Judges toss lawsuit alleging anti-conservative bias on social media

Judges anti-conservative on social

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In 2018, the nonprofit organization Freedom Watch and a conservative YouTuber named Laura Loomer tried to sue social media companies. They alleged that Twitter, Facebook and Google — which owns YouTube — broke antitrust laws and violated their First Amendment rights by conspiring to suppress conservative viewpoints. Their case was dropped last year, but they appealed the decision. According to Bloomberg, a federal appeals court today affirmed the decision to drop the suit, leaving the tech companies in the clear.

Bloomberg reports that the court agreed with the previous ruling and found that the First Amendment typically “prohibits only governmental abridgment of speech.” In other words, social media users shouldn’t expect to be able to say anything they want on Twitter, Facebook and YouTube — all of which are private businesses with their own rules and regulations. Furthermore, the conservative group and Loomer didn’t provide substantial evidence of an antitrust violation. Their lawyer says he file a petition to have the case heard by a larger panel of judges, though two of the three judges overseeing this appeal were appointed by Republican presidents, and the judge who originally dismissed the case was appointed by Donald Trump himself. The idea that a conservative group could help their case may be a stretch.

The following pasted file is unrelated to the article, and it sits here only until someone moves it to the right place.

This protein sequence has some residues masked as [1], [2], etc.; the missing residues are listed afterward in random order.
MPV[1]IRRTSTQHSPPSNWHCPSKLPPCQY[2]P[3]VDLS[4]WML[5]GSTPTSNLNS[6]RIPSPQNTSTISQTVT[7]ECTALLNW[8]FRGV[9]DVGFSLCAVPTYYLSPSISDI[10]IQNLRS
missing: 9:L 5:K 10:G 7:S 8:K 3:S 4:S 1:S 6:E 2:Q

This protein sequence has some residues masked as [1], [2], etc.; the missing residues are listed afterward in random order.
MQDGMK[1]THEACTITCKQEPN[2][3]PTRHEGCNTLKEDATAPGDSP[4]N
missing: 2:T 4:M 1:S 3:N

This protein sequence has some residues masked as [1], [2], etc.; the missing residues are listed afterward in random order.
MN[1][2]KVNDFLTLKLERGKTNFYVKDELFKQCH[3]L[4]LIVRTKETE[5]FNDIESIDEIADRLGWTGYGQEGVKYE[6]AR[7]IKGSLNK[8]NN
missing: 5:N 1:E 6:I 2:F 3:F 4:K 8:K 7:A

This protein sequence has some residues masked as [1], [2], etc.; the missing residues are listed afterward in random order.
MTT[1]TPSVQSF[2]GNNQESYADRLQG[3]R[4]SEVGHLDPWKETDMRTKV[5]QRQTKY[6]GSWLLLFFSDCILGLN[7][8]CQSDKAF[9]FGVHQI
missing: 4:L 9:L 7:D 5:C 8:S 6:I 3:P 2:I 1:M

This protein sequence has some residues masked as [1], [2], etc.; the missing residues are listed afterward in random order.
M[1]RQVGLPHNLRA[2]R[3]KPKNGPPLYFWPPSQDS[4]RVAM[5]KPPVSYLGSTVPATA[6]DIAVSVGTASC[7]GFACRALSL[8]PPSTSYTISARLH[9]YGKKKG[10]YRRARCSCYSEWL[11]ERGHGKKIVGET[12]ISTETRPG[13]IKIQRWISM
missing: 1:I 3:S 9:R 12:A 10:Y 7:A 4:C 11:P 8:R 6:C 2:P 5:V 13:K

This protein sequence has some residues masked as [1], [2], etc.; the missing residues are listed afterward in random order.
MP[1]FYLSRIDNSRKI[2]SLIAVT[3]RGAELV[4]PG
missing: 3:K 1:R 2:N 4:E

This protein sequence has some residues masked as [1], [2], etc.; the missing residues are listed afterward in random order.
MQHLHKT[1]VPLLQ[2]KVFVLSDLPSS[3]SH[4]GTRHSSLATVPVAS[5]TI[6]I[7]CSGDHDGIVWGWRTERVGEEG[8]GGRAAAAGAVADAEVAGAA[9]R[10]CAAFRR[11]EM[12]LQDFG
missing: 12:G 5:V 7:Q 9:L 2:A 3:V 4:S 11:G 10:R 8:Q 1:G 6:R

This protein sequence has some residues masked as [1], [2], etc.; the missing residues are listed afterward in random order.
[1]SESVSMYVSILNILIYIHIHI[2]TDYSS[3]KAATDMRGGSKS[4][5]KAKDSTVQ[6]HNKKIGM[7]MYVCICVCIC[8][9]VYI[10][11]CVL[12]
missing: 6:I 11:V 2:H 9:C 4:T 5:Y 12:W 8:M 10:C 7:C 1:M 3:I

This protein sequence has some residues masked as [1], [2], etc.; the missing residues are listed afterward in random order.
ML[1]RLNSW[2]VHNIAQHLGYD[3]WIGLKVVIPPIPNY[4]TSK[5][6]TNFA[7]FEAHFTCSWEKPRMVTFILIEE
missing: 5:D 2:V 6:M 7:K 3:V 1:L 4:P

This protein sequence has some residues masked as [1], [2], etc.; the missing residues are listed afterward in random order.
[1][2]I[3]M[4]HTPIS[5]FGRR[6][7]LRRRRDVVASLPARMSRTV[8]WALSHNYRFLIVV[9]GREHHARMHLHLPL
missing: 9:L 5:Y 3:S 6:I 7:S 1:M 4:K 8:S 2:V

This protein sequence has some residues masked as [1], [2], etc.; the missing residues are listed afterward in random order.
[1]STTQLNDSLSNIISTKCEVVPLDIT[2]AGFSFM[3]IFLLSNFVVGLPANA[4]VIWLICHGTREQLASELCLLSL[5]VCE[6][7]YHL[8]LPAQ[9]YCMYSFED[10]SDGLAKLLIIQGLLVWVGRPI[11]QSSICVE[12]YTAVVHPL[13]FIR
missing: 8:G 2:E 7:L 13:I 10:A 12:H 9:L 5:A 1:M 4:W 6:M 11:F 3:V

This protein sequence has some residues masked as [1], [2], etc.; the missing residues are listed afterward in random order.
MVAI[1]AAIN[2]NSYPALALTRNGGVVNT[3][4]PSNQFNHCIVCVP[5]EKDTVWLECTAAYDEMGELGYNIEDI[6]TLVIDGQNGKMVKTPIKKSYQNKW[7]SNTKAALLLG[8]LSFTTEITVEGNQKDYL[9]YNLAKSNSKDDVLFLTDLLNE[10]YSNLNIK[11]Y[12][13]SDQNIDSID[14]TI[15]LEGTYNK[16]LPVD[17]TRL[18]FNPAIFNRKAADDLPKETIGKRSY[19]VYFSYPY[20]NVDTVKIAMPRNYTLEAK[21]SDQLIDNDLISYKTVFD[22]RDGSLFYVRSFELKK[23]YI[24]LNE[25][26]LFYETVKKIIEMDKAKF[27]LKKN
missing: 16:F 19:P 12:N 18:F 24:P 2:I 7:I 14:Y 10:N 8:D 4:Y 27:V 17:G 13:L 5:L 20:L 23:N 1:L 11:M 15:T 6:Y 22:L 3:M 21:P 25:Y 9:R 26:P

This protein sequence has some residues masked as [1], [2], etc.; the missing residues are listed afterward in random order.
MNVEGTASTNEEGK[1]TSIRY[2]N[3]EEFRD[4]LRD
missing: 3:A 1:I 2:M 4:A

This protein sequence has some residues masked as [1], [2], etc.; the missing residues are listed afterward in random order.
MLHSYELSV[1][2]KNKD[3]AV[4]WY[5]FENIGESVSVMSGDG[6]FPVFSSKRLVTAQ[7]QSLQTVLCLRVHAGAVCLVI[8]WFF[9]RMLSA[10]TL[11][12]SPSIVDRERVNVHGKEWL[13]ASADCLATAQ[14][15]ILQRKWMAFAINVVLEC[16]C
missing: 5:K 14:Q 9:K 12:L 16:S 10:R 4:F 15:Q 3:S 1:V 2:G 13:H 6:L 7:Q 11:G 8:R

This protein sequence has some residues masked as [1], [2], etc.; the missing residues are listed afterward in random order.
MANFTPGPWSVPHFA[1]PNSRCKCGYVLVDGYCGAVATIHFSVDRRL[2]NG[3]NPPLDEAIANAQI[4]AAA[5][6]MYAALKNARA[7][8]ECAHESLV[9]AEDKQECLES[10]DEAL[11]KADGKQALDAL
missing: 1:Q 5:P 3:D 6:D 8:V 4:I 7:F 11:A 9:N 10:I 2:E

Freedom Watch blames this alleged conspiracy as the reason for its lack of organizational growth. Laura Loomer blames it for her 30-day ban on social media sites after she characterized Democrat Ilhan Omar as “anti-Jewish” and accused her of supporting Sharia law.

This decision comes shortly after Donald Trump spread a conspiracy theory on Twitter that mail-in ballots would lead to election fraud. In response, the platform appended a link urging users to “check the facts” on mail-in voting. This caused Trump to allege — via tweet — that the company is “completely stifling free speech” and that he would “not allow it to happen.” But as the court found that businesses like Twitter are not beholden to the First Amendment, so his power to regulate or shut down companies for fact-checking him would be limited.

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